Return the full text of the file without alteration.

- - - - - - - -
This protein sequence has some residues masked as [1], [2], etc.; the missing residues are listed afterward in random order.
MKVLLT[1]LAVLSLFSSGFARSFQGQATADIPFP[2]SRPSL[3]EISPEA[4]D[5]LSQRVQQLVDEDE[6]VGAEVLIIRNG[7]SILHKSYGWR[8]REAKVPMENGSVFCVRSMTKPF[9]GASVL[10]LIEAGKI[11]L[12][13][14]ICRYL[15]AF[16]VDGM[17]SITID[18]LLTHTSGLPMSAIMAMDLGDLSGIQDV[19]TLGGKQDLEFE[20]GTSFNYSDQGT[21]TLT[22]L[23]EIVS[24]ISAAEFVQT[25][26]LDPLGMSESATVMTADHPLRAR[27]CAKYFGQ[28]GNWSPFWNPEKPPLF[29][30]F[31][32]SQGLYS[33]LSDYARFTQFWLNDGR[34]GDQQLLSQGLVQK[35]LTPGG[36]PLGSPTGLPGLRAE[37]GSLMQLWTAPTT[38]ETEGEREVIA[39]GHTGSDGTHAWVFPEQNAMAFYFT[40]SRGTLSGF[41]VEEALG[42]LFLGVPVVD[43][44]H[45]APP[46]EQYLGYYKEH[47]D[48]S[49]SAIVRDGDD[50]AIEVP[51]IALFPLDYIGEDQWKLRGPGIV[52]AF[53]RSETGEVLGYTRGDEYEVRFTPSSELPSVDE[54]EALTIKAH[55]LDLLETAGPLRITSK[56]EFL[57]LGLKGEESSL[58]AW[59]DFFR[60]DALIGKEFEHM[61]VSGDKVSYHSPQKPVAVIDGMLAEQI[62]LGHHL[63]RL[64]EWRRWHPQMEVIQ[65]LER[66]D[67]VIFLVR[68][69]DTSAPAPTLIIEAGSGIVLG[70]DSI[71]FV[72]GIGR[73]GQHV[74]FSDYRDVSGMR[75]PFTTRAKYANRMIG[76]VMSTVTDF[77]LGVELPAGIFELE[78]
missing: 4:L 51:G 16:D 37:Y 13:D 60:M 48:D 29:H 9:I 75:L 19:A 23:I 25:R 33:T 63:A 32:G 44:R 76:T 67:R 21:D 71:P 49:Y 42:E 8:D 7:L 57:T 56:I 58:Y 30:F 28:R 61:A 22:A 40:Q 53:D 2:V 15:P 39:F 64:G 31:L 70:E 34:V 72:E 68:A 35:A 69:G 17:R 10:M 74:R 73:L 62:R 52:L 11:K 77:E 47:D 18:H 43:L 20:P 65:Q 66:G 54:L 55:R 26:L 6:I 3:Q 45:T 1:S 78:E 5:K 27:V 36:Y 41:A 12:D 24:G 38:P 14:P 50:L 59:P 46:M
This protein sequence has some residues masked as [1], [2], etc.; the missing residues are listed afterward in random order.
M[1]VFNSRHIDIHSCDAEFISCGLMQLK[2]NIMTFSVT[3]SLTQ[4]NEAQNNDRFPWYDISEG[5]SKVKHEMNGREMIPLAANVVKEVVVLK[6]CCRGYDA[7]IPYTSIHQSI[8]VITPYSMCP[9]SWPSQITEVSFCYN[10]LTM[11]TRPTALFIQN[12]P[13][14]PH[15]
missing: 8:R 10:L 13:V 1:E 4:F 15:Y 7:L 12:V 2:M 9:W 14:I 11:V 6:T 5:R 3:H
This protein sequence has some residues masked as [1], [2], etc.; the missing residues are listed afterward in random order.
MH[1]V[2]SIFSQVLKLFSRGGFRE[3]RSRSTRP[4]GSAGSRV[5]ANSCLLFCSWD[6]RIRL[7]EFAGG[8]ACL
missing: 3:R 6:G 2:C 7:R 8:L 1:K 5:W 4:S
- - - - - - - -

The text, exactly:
This protein sequence has some residues masked as [1], [2], etc.; the missing residues are listed afterward in random order.
MKVLLT[1]LAVLSLFSSGFARSFQGQATADIPFP[2]SRPSL[3]EISPEA[4]D[5]LSQRVQQLVDEDE[6]VGAEVLIIRNG[7]SILHKSYGWR[8]REAKVPMENGSVFCVRSMTKPF[9]GASVL[10]LIEAGKI[11]L[12][13][14]ICRYL[15]AF[16]VDGM[17]SITID[18]LLTHTSGLPMSAIMAMDLGDLSGIQDV[19]TLGGKQDLEFE[20]GTSFNYSDQGT[21]TLT[22]L[23]EIVS[24]ISAAEFVQT[25][26]LDPLGMSESATVMTADHPLRAR[27]CAKYFGQ[28]GNWSPFWNPEKPPLF[29][30]F[31][32]SQGLYS[33]LSDYARFTQFWLNDGR[34]GDQQLLSQGLVQK[35]LTPGG[36]PLGSPTGLPGLRAE[37]GSLMQLWTAPTT[38]ETEGEREVIA[39]GHTGSDGTHAWVFPEQNAMAFYFT[40]SRGTLSGF[41]VEEALG[42]LFLGVPVVD[43][44]H[45]APP[46]EQYLGYYKEH[47]D[48]S[49]SAIVRDGDD[50]AIEVP[51]IALFPLDYIGEDQWKLRGPGIV[52]AF[53]RSETGEVLGYTRGDEYEVRFTPSSELPSVDE[54]EALTIKAH[55]LDLLETAGPLRITSK[56]EFL[57]LGLKGEESSL[58]AW[59]DFFR[60]DALIGKEFEHM[61]VSGDKVSYHSPQKPVAVIDGMLAEQI[62]LGHHL[63]RL[64]EWRRWHPQMEVIQ[65]LER[66]D[67]VIFLVR[68][69]DTSAPAPTLIIEAGSGIVLG[70]DSI[71]FV[72]GIGR[73]GQHV[74]FSDYRDVSGMR[75]PFTTRAKYANRMIG[76]VMSTVTDF[77]LGVELPAGIFELE[78]
missing: 4:L 51:G 16:D 37:Y 13:D 60:M 48:D 29:H 9:I 75:L 19:A 23:I 25:R 33:T 63:A 32:G 44:R 76:T 67:R 21:D 71:P 49:Y 42:E 8:D 7:L 57:T 56:I 58:Y 30:F 28:R 61:A 22:A 40:Q 53:D 2:V 15:P 39:F 64:G 31:L 70:E 34:V 72:E 68:A 35:A 69:G 17:R 10:M 74:R 73:L 62:R 52:L 11:K 77:E 47:D 18:H 43:L 20:P 65:Q 66:G 54:L 55:R 26:L 6:I 3:Q 45:T 1:S 78:E 5:K 27:V 36:Y 41:A 12:D 24:G 38:P 14:P 50:L 59:P 46:M
This protein sequence has some residues masked as [1], [2], etc.; the missing residues are listed afterward in random order.
M[1]VFNSRHIDIHSCDAEFISCGLMQLK[2]NIMTFSVT[3]SLTQ[4]NEAQNNDRFPWYDISEG[5]SKVKHEMNGREMIPLAANVVKEVVVLK[6]CCRGYDA[7]IPYTSIHQSI[8]VITPYSMCP[9]SWPSQITEVSFCYN[10]LTM[11]TRPTALFIQN[12]P[13][14]PH[15]
missing: 8:R 10:L 13:V 1:E 4:F 15:Y 7:L 12:V 2:M 9:W 14:I 11:V 6:T 5:R 3:H
This protein sequence has some residues masked as [1], [2], etc.; the missing residues are listed afterward in random order.
MH[1]V[2]SIFSQVLKLFSRGGFRE[3]RSRSTRP[4]GSAGSRV[5]ANSCLLFCSWD[6]RIRL[7]EFAGG[8]ACL
missing: 3:R 6:G 2:C 7:R 8:L 1:K 5:W 4:S